Roosevelt Island Operating Corporation Unveils Newly Renovated Blackwell House
Historic Landmark Brings Community and Visitors Together to Experience Some of the Islands Most Historic Treasures
(ROOSEVELT ISLAND, NY – November 2020) The Roosevelt Island Operating Corporation (RIOC) today announced the ribbon cutting for the newly renovated Blackwell House. Located at 500 Main Street, this two-story landmark is listed in the National Register of Historic Places and is home to some of the island’s most historical treasures, records, and archives. This socially distanced, special invite only event will take place at 11:30 AM and will be live streamed on RIOC’s Instagram page (rooseveltislandrioc).
“We are pleased to bring this well-loved island landmark back to life, using it to tell the history of Roosevelt Island through exhibition, as well as through community stories and experiences,” said RIOC Acting President & CEO, Shelton J. Haynes.
Established around 1796, the Blackwell House’s renovated interior features historically accurate décor from the 18th Century and includes images of other landmarked structures and buildings on the island that are no longer standing. The first floor of Blackwell House will be open to the public during specified times for viewings and tours.
The Blackwell House Interior Project was a jointly funded project by the New York City Department of Cultural Affairs (DCA) and RIOC, with a total project cost of $2.9 million. The work included installation of new partitions, stairs, ceilings, doors, trimming, heating and ventilation system, and as well as electrical, plumbing and fixtures. A new ADA compliant access ramp was also added to the exterior, providing access next to the front porch, which was also given an upgrade.
Roosevelt Island Historical Society President, Judy Berdy said, “Blackwell House serves as a concrete link to our past. If you have never taken a really good look at the house, you should note the delicate decorative work under the eaves of the roof and appreciate the scale and proportion.”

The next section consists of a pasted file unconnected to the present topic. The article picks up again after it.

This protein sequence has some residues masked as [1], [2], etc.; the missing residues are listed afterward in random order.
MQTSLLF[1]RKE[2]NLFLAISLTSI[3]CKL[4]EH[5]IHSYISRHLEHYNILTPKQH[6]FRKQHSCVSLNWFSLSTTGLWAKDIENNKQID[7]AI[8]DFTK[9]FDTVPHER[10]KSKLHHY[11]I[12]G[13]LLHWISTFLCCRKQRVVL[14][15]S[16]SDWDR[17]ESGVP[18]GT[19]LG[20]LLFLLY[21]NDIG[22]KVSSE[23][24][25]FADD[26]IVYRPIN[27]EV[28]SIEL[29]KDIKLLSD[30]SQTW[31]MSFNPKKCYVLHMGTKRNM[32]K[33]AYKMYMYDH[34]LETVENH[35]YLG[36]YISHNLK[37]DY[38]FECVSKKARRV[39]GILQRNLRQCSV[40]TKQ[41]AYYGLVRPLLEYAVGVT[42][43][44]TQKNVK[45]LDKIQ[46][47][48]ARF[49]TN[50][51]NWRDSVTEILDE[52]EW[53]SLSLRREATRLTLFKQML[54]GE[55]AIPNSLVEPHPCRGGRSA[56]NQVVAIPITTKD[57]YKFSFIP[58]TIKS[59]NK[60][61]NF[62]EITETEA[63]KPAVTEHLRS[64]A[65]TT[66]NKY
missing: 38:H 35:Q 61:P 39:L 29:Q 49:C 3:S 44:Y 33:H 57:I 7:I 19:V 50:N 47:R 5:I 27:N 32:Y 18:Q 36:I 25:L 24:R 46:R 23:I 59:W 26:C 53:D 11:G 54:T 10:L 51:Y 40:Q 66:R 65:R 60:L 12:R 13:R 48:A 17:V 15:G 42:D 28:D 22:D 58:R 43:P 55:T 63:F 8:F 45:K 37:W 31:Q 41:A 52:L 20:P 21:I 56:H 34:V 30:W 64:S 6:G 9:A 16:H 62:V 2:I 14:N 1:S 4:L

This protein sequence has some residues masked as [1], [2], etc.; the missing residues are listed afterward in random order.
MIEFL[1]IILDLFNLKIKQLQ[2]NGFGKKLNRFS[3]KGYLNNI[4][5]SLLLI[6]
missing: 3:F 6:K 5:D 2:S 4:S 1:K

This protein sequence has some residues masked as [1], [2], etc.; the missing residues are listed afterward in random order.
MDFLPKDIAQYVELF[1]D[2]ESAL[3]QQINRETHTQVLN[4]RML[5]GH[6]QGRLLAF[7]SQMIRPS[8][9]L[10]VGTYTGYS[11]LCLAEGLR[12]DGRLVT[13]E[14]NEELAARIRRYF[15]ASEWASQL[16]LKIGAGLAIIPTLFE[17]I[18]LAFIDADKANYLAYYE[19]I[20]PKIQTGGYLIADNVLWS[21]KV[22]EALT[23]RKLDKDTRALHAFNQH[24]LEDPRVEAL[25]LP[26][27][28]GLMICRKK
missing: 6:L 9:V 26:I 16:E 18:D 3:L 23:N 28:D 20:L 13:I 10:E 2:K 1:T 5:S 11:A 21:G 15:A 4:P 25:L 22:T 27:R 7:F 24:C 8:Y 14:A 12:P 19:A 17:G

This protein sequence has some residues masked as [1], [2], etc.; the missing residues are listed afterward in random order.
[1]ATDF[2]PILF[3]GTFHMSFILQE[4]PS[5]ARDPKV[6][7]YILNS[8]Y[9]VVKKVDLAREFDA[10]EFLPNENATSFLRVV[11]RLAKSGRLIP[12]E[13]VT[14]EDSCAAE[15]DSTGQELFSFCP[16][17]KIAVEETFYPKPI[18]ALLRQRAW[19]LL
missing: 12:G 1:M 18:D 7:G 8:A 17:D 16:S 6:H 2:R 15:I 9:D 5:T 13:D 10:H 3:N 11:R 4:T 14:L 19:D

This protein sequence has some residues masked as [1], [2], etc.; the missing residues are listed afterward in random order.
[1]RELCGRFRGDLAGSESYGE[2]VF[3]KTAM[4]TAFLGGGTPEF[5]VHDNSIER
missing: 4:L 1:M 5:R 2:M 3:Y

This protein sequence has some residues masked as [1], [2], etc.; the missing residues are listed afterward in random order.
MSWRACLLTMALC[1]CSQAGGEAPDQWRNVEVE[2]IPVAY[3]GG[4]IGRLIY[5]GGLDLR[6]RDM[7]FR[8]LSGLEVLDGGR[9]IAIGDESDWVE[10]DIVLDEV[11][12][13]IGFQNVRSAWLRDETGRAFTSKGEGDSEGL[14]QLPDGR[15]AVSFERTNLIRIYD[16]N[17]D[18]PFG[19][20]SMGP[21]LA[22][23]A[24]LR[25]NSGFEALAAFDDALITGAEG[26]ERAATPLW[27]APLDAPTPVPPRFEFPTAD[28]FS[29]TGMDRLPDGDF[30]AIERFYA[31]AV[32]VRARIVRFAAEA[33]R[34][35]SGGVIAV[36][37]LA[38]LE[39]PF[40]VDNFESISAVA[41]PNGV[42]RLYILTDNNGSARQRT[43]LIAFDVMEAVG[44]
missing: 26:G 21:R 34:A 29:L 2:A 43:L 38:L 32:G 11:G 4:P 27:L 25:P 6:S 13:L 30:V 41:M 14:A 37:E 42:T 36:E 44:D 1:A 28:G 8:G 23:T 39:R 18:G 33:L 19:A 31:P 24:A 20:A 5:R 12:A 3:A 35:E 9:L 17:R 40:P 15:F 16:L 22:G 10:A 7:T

Throughout the years, the house served as residential quarters for local almshouse wardens and hospital directors, and was used for small community celebrations in the 1970s. The original resident of the home was James Blackwell, whose father inherited the island from his wife's stepfather, Captain John Manning, the Sheriff of New York. New York City purchased the island from the Blackwell family in 1823 to build institutions for the most populous city in the country.
Congresswoman Carolyn B. Maloney (NY-12) said, “The Blackwell House on Roosevelt Island is of great historical and cultural significance. I am thrilled to have helped RIOC obtain grants to restore this important landmark for all Roosevelt Islanders and New Yorkers to enjoy. Roosevelt Island’s rich history is oftentimes forgotten, and the Blackwell House aims to educate visitors about the Island and its importance place in the history of the City of New York.”
State Senator Jose M. Serrano said, "Blackwell House is Roosevelt Island's oldest landmark, and the recent renovations will not only preserve this piece of New York's history, but they will bring the house back to life by making it accessible to residents and visitors through exhibits, tours, and community space. Many thanks to the Roosevelt Island Operating Corporation for their commitment to ensuring the island's history can be experienced by future generations."
Assembly Member Rebecca Seawright said, “We are proud to have Blackwell House, one of the few farmhouses in New York dating from the years immediately after the Revolutionary War, in our district on Roosevelt Island. I have toured the house, newly renovated and beautiful, it is here to resource our community for generations to come. I commend the Roosevelt Island Historical Society and Judy Berdy for their diligent work to preserve and educate on the history of Roosevelt Island and New York City."
Council Member Ben Kallos said "Roosevelt Island's history is unique and unlike anywhere else in New York City, preserving this structure and using it to educate the public is exactly the right thing to do. I am proud to have been able to help fund restorations to the property so that future generations are able to learn about New York's colonial history."
For more information on Blackwell House and to view pictures of the renovation, visit rioc.ny.gov/176
The Roosevelt Island Operating Corporation (RIOC) was created in 1984 by the State of New York as a public benefit corporation with a mission to plan, design, develop, operate, and maintain Roosevelt Island. With a focus on innovative and environmentally friendly solutions, RIOC is committed to providing services that enhance the island's residential community. RIOC manages the two-mile long island's roads, parks, buildings, a sports facility, and public transportation, including the iconic Roosevelt Island Tramway. Additionally, RIOC operates a Public Safety Department that helps maintain a safe and secure environment for residents, employees, business owners, and visitors.